“Beautiful hair is about the most important thing a girl has.”

“When it comes to shampooing your own hair, plan to save at least one night a week for the job. Most teens prefer Thursday night because it puts their hair in shape for the weekend.”

“As for making up your eyes, don’t. Young eyes need no enhancement.”

“To walk gracefully one must move the leg in one piece.”

“The next time you get up to dance, pull in those tummy muscles, tuck in your fanny, pull up your rib cage, and then dance. If you keep your arm lightly on your partner’s shoulder and your head high, you’ll look as light as a thistledown, be you five feet one or five feet eleven.”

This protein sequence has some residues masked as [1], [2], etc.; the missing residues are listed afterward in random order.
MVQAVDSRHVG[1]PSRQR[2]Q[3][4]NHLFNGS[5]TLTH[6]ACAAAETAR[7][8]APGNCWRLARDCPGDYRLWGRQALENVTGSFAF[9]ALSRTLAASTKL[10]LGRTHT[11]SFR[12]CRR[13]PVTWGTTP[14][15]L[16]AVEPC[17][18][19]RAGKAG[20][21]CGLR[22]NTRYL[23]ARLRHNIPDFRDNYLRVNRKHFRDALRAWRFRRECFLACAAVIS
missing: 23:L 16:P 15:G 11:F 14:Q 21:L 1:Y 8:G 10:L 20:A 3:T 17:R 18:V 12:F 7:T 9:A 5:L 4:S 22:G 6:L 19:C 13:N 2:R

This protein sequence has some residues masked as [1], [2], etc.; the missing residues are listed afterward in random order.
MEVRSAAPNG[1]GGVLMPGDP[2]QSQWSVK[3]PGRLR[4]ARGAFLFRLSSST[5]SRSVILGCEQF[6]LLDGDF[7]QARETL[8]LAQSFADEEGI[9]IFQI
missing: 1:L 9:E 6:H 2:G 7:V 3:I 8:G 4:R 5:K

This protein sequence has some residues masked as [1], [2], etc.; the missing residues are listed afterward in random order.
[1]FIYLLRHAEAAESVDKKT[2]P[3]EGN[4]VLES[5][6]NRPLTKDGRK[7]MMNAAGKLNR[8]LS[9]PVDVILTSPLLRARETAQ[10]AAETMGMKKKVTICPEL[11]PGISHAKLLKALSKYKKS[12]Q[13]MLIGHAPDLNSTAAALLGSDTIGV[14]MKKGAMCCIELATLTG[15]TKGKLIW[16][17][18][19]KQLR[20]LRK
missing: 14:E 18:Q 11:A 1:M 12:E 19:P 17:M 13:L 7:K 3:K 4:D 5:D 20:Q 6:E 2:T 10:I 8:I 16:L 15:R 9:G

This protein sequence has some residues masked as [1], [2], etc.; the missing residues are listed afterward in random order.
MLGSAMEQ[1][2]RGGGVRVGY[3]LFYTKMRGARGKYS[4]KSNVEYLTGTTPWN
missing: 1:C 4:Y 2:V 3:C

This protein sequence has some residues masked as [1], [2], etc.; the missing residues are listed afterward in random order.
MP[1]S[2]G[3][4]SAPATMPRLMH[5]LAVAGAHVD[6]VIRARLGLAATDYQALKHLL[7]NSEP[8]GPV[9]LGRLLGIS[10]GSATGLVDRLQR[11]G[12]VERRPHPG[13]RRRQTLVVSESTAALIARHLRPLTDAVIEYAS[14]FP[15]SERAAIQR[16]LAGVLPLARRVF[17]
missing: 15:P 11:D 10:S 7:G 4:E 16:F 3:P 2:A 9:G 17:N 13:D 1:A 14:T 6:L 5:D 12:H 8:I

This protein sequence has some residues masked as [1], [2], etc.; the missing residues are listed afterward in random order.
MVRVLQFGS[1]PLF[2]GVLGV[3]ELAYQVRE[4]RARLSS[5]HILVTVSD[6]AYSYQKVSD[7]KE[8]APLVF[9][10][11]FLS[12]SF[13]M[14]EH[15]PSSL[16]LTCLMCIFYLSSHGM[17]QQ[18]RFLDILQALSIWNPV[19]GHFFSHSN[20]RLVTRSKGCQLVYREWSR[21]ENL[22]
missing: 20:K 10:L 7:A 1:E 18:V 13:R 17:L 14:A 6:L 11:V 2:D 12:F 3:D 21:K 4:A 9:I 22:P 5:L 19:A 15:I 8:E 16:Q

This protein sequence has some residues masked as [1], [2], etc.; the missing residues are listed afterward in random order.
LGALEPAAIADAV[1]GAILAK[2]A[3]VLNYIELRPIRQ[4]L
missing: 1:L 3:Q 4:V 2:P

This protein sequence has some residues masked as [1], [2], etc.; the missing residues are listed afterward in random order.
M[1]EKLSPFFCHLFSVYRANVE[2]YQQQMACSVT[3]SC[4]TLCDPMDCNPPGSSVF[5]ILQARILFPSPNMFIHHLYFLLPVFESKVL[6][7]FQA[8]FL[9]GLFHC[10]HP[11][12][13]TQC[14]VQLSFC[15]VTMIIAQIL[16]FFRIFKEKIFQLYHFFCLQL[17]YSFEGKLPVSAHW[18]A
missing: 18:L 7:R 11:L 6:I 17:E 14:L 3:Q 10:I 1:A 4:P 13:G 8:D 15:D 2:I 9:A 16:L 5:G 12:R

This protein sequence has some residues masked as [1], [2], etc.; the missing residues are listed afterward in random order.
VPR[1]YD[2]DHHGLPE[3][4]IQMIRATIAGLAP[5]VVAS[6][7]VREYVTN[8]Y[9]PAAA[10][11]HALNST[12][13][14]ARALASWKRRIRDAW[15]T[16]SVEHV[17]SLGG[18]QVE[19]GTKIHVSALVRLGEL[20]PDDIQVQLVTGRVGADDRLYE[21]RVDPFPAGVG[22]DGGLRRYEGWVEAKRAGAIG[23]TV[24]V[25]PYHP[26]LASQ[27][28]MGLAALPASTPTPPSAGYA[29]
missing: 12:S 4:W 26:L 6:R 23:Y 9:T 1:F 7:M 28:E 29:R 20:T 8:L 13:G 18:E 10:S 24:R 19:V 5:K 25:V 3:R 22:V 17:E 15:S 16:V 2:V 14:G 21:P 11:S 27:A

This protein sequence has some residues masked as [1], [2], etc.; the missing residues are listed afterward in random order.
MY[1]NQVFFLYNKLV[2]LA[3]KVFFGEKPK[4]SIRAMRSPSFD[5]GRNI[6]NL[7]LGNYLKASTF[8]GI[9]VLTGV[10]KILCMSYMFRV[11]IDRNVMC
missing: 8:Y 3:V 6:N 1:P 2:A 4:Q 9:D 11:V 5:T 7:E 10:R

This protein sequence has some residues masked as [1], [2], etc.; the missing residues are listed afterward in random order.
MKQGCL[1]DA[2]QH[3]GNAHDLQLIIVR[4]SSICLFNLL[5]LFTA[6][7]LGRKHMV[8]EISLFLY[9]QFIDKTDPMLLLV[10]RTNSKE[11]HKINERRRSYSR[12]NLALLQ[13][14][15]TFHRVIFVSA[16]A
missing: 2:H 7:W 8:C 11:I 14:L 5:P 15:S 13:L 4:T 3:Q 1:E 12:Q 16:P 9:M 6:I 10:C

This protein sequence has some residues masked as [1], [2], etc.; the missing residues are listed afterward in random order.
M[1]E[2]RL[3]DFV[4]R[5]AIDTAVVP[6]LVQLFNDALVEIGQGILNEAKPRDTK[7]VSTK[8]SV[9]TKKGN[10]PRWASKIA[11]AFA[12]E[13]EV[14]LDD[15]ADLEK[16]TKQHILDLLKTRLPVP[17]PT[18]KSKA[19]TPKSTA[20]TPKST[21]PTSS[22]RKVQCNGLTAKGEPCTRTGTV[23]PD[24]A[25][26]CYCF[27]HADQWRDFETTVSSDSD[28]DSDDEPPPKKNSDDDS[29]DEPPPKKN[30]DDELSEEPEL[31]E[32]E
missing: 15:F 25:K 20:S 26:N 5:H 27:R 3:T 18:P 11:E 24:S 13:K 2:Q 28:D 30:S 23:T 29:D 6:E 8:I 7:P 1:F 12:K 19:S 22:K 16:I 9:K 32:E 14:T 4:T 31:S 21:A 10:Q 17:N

“If you’ve ever watched a model in repose, you’ll notice that she stands with one foot at a right angle to the other, rather like a ballet dancer.”

“You should shave your legs at least once a week, and your underarms less often…”

Why every girl should wear a girdle: “Even a teen with a trim figure needs to coax her curves a bit when it comes to wearing slim skirts and slacks. To me there is nothing more repellent than a protruding fanny or a bulging tummy marring the outline of a narrow silhouette.”

“Get to be known for your sense of color or your sense of accessory. Be the girl who knows her way with a scarf or can do a million and one tricks with a strand of pearls.”

Weird Words of Wisdom: Betty Betz and Vintage Teen Etiquette That Rhymes Edition

This is the latest installment in my Weird Words of Wisdom series.

“As mother used to say, ‘Be pretty if you can, witty if you must—and pleasant if it kills you!’”

Your Manners are Showing: The Handbook of Teen-Age Know-How, 1946
By Betty Betz